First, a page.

Exposures With Your iPhone & Cameras On “Automatic”

This past Father’s Day, I thought I’d try to catch my granddaughter hanging out with one of her cousins. A nice “moment” occurred and I reached for my phone and snapped the first image.
     Notice how the background is perfectly exposed and the two “subjects” are in shadow. This is basically what all AUTOMATIC settings will produce. These “cameras” are trying to yield an overall image that is, more or less, correctly exposed. Well, in this case, it was less! I even tried to fill-in the shot with my iPhone’s forced flash. That effort was not successful because the flash doesn’t go off instantaneously! It takes a couple of seconds to focus and the pre-flash has to light up in order to get the light correct. By then, the moment has gone! These settings are also often fooled by just this situation – a dark foreground and a bright background. You need to have some photographic knowledge of how to override an automatic setting.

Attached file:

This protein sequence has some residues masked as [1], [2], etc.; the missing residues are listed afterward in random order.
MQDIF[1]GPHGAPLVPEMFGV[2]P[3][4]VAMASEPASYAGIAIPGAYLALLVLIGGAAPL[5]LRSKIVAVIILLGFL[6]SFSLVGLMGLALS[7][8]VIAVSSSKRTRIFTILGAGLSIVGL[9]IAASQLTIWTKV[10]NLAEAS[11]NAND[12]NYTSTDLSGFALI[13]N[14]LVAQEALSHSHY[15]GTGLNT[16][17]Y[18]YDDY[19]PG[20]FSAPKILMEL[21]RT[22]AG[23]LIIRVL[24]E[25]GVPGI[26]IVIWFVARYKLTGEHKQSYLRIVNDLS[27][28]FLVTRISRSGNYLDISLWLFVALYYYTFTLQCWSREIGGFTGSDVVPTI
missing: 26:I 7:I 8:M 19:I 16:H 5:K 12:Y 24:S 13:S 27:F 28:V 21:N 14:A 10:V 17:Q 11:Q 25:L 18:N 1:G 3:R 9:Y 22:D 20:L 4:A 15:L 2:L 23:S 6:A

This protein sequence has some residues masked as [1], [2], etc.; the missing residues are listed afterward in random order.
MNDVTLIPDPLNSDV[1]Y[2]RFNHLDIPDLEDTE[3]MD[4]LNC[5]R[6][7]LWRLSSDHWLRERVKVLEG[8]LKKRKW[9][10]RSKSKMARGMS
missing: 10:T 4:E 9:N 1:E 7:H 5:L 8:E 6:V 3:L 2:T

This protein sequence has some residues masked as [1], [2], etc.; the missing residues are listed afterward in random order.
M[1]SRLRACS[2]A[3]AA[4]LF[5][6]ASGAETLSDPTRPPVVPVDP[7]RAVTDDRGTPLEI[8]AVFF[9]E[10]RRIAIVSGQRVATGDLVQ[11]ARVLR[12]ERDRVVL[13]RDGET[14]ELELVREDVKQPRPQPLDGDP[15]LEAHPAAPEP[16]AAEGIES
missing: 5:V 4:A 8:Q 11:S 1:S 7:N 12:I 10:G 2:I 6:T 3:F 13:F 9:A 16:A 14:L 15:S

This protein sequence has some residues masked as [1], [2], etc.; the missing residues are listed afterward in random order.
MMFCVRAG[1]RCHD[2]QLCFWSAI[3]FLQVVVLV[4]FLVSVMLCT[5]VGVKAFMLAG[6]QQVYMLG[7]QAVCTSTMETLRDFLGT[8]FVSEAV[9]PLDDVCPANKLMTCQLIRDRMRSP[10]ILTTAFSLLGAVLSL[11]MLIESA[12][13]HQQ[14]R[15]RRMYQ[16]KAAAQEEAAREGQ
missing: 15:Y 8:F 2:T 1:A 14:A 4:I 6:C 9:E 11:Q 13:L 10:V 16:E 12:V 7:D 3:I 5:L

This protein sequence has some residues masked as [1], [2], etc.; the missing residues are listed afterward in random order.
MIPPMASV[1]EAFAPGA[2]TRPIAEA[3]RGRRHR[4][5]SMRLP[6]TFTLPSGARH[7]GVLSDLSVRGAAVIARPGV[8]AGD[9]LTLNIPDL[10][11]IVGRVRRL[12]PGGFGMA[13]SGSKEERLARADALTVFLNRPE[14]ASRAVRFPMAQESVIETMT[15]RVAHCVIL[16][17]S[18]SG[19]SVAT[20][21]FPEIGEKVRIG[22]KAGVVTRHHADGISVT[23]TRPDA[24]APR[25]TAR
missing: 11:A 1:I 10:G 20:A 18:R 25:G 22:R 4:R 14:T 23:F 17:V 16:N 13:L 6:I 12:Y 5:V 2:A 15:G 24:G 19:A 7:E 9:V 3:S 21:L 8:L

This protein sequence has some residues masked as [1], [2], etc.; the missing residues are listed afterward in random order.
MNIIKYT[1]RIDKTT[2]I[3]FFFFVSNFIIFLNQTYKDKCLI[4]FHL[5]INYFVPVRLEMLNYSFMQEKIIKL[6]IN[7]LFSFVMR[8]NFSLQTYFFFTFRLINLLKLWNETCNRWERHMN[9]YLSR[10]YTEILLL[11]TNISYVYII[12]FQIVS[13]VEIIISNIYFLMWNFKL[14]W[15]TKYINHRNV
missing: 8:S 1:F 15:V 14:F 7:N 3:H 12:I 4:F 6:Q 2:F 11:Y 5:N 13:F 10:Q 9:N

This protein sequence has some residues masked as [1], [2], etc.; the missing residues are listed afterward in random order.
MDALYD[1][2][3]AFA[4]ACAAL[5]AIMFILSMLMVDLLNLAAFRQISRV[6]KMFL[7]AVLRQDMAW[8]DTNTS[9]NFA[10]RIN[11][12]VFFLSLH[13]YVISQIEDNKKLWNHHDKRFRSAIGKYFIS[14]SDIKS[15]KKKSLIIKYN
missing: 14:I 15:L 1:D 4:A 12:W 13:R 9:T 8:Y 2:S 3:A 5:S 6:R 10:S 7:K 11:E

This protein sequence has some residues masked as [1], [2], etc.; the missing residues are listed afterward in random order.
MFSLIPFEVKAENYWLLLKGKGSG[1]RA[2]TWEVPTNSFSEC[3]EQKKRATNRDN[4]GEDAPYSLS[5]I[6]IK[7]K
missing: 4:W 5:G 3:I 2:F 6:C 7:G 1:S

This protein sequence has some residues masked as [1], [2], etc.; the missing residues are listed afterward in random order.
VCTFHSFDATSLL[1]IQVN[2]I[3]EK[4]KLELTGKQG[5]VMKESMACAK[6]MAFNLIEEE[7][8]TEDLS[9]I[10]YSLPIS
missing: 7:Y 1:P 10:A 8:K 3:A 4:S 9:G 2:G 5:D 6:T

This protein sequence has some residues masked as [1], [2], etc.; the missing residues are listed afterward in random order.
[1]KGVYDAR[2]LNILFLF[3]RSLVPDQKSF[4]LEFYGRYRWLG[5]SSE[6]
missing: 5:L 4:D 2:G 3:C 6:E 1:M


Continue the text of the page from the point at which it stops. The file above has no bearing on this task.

I was able to rescue this shot with the help of the PHOTOSHOP EXPRESS app in the second image.
In the days of film, we used to “expose for the shadows and develop for the highlights.” If you let your camera do the thinking for you, you will almost always be disappointed. You need to think about what you want your images to show and how you want them to look.
Sometimes, an automatic image can be overridden (or, in this case fixed by post processing) and you will get closer to what you saw in your mind’s eye. But, more often than not, you will have to take some steps to ensure that happens.
     So, THINK about what you want to capture and then try to figure out what will get you there. As I said, if you leave it up to your camera, it can most often figure out a “correct” exposure, but not when you have an unusual lighting situation.


William Lulow

William Lulow is a commercial portrait and corporate photographer in the Greater New York Area. His clients include IBM, Swiss Re, Westchester Magazine and Michael Baker International (Engineering), among many others. William is also a certified teacher of photography having been an adjunct professor at New York's New School For Social Research. He publishes daily blog articles on photography. His goal is to raise people's awareness of photographic principles in order to better their photographic efforts.

Comments Join The Discussion